Apostolic Church Planting: Birthing New Churches From New Believers by J.D. Payne raises important issues regarding church planting strategy. J.D. Payne, pastor of church multiplication at The Church at Brook Hills in Birmingham, Alabama, is a respected missiologist who has already written well-known books on church planting and mission strategy. Apostolic Church Planting is a companion to Discovering Church Planting. Payne believes that we have traded the biblical approach to church planting for less effective approaches.
Payne defines biblical church planting as evangelism that leads to churches. Apostolic church planting finds the disciples in the harvest who become the church. In plain English for those who don’t know church planting jargon, Payne advocates planting a church entirely of new believers rather than planting churches with seed families of believers or similar models. He explains over twelve chapters how apostolic church planting takes place. The chapter headings summarize well the contents of each:
What Is Church Planting?
How’s Your Ecclesiology?
Practice of Team Members
Pathway to Planting
Stages of Planting
Planned Role Changes
Church Multiplication Cycle
Where to Begin?
My background is that of a church planting catalyst working in South America and leading church planting teams there. So, when I heard J.D. Payne had written a new book on church planting, I wanted to read it.
The greatest strength of Payne’s work is the biblical nature of the approach. As Payne points out, church planting is simpler than what we have made it. That is not to say that it is easy or messy. However, Payne lays out a workable model of apostolic church planting. Going into a community, making disciples, and gathering new believers together is much simpler than finding seed families and planning major launch services with a church-in-a-box.
Another strength is that the book is a quick read. One could easily read it in a day or over a weekend. For busy church planters, this length is a plus.
The chapter on ethics is a must read for all church planters and mission leaders in my opinion. Payne describes choices for practices that lead more people knowing Christ as ethical decisions. If we believe in hell and if we believe Jesus is the key to abundant life now and in eternity, how can we not recognize these as ethical decisions?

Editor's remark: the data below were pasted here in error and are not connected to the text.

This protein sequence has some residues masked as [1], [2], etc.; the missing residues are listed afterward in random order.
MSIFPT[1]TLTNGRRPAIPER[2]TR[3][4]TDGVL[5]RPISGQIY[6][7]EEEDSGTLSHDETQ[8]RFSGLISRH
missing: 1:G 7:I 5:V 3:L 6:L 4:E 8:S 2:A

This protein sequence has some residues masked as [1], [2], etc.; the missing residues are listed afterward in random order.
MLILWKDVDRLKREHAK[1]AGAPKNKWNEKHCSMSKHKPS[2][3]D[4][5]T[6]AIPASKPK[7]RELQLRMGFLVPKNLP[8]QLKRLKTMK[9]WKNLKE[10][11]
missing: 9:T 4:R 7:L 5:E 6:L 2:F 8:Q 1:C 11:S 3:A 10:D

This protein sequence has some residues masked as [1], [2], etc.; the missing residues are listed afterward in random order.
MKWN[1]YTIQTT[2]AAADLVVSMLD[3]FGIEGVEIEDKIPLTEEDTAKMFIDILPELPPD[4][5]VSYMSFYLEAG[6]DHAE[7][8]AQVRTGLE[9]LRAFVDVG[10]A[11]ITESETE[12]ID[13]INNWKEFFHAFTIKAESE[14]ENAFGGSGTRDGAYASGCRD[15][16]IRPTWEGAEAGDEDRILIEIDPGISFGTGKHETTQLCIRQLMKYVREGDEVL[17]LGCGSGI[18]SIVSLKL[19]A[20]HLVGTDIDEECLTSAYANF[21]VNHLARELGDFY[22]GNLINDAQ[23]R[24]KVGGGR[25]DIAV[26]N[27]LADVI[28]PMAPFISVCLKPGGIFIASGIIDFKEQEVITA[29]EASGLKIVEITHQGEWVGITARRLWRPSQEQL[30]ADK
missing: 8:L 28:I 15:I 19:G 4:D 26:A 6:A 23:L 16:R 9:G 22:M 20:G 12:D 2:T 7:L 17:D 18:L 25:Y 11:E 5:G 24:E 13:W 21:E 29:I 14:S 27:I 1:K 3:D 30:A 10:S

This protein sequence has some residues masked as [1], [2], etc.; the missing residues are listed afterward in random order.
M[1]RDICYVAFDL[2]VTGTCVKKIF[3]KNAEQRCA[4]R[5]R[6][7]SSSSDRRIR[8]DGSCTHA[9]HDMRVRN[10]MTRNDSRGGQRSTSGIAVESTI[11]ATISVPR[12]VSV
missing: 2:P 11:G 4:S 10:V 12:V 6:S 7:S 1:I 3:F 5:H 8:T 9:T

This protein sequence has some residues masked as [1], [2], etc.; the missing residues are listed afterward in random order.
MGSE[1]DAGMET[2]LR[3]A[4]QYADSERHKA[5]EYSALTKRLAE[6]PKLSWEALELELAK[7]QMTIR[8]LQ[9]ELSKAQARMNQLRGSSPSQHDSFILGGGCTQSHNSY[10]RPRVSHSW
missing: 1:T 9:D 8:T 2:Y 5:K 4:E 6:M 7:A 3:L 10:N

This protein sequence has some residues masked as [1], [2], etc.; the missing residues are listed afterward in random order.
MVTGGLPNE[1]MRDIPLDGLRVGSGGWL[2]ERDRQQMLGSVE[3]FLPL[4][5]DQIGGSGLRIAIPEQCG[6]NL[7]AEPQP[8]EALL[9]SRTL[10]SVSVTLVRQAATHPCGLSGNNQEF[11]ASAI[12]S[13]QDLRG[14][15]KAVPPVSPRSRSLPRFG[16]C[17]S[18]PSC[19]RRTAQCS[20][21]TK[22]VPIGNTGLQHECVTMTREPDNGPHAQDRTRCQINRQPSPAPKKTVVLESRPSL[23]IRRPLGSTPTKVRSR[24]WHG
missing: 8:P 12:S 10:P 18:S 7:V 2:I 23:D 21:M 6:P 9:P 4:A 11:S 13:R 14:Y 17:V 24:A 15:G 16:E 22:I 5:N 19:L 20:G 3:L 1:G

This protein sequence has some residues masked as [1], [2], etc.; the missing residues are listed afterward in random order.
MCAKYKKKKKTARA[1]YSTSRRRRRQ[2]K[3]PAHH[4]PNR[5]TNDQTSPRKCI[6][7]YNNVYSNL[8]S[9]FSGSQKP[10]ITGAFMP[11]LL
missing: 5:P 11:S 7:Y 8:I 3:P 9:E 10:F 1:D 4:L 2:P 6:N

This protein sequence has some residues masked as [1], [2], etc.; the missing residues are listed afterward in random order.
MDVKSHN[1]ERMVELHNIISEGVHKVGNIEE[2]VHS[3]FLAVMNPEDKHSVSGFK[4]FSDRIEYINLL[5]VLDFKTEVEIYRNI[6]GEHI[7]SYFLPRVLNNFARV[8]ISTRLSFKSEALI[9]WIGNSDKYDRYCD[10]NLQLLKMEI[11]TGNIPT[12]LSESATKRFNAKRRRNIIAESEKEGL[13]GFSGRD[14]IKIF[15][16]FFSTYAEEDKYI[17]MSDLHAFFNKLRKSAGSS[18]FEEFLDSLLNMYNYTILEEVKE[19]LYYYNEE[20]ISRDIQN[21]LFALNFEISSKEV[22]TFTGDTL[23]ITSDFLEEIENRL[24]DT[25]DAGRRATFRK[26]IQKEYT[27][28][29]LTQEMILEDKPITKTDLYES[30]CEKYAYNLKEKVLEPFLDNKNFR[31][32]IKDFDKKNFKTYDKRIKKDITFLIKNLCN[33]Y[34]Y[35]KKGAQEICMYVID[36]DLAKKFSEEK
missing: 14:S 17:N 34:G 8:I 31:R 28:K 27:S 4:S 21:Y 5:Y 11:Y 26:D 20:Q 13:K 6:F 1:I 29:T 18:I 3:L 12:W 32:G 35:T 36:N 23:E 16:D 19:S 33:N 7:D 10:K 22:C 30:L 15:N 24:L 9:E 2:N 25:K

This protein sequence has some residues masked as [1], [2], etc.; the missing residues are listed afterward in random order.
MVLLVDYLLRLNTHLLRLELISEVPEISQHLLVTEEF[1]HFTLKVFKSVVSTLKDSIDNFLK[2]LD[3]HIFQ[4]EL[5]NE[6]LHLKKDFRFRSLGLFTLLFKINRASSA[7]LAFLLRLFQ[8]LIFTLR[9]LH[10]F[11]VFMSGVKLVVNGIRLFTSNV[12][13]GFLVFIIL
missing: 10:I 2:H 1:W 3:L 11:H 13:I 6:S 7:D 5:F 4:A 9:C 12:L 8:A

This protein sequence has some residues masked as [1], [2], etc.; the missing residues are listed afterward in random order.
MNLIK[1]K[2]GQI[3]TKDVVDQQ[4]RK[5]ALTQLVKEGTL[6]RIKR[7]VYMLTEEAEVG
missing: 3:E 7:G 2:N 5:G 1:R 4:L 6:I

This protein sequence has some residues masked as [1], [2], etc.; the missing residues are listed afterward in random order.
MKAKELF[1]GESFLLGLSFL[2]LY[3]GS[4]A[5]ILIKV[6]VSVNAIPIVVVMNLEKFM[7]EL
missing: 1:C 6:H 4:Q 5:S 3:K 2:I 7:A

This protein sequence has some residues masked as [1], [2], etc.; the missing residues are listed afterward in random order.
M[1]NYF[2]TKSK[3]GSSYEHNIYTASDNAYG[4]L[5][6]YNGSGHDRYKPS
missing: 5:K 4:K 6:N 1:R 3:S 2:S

Payne endorses a team approach to church planting. I agree that this is best. Payne assumes in most cases that these teams will form first and then go to the field, which probably aligns with his experience at The Church at Brook Hills. However, it is not the experience of many currently on the international field, particularly those sent through denominational mission agencies. Many teams form on the field.
I do not know which approach is best. I would like to see more research on the subject. Anecdotally I saw both success and failure with teams formed before they went to the field. In some cases, they were too insulated from those who were already on the field. In other cases, this was not a problem. It depended on the team and its leadership. I would have liked to have seen more in this book regarding teams that form on the field and the challenges they face.
I agree with Payne’s belief that apostolic church planting, birthing new churches from new believers, is the most effective means to reproduce both believers and churches. As a church planting catalyst, I saw and worked with different approaches. Those churches that formed with new believers grew more rapidly and reproduced new churches more rapidly. I attribute this to the relationship network new believers had that still touched those without Christ. A new church starting with believers has to work to build that network.
Apostolic church planting has become more of the norm in international circles outside the USA. I hope this book may stir a conversation about its usefulness in the North American context. Personally, I believe that a church planting catalyst working with apostolic church planting teams could lead rapidly to church planting movements in North America. However, even without a church planting catalyst, apostolic church planting holds great promise. I hope that Payne’s book will be read and often discussed by church planters and agency leaders in the coming year.
(Full disclosure: IVP sent me a free copy of this book for review purposes. I was under no obligation to write a positive review.)